Apologies, missed Thursday alerts due to travel for business. And there’s not too much interesting on Ebay just now anyway. Really! But I did want to discuss one particular item.
http://tinyurl.com/7pzwmwc RARE Antique 17thC Flanders Antwerp handmade lace trim lot linen floral 6+ yards
Size: 3 1/2″ wide x 6 YARDS & 16″
Starting Price: $0.99
Auction ends: Jan 28, 2012 17:50:47 PST
Offered by: Ebay seller shotgun*wedding, MILWAUKEE, United States
Comments: There’s quite an offline discussion going on about this piece. The seller cut an additional 3 yards from the original piece, Ebay #140675419859 sold on Jan 9th, and has now put up the rest for sale, intact. The discussion is basically whether or not it is an early Flemish piece (write me separately and I’ll put you in touch with the conversation).
This is one of those indeterminate guipure laces that no one really has a solid handle on identification. A few things bother me about it. It is very long, fairly wide, and made with a thicker thread. Long pieces of laces like this do survive, often from Italy or Eastern Europe, but it would be extremely unusual for a very early Flanders lace. The design is well on its way to a more stylized pattern that one might expect to survive over a long period of time, but not so far gone that it is unrecognizable. (as in the example shown here)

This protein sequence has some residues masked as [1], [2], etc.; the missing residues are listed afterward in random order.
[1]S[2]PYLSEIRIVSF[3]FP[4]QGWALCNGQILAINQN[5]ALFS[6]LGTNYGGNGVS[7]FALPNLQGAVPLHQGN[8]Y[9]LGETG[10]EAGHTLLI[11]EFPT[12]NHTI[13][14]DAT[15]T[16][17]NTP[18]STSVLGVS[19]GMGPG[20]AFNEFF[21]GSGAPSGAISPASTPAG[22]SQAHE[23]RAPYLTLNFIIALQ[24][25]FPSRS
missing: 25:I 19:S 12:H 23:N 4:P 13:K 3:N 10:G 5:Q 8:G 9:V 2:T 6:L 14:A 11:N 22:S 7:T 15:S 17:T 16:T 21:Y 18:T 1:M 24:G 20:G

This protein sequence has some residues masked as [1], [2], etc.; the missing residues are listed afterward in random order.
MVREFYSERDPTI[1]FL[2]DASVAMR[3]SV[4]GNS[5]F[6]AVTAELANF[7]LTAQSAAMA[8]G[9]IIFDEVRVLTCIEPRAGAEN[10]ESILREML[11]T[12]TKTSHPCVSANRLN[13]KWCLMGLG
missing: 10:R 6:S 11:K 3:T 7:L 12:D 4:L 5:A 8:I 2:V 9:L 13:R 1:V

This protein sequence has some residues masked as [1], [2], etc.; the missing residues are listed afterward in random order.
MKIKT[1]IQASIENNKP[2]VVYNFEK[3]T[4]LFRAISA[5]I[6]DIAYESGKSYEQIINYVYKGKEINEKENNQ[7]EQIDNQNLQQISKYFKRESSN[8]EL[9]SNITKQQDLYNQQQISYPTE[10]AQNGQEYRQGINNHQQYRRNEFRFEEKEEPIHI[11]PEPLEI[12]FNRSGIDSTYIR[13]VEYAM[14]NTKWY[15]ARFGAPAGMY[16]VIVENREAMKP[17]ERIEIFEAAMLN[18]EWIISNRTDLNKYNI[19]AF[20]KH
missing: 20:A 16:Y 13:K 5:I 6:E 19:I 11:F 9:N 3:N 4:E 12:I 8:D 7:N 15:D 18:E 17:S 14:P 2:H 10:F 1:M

(Example, unknown origin, perhaps Easter European)
The ground is 4-thread plaited on all sides of a 5-pointed star mesh, not very clear, but I can convince myself it’s there. There are a few plaited leaves in the centers of some motifs. All of this is indicative of Italian, in the Abruzzi regions, and you see the chunky weaving in Pescocostanzo laces. (as in this example, and note the way they get some texture in the clothwork, much like the listed piece).
(Example, probable Pescocostanzo origin)
I’m not implying that the listed piece resembles either of these two, but they do have some elements in common. It just goes to show how difficult it is to identify these laces. Yet the listed piece, shown below, does have a delicacy, despite the heavy thread, that could indicate a Flanders origin. I really think that once this more ‘production’ style took hold that it spread to many places.
Anyway, I’m going with Italian, late 18th or 19th century.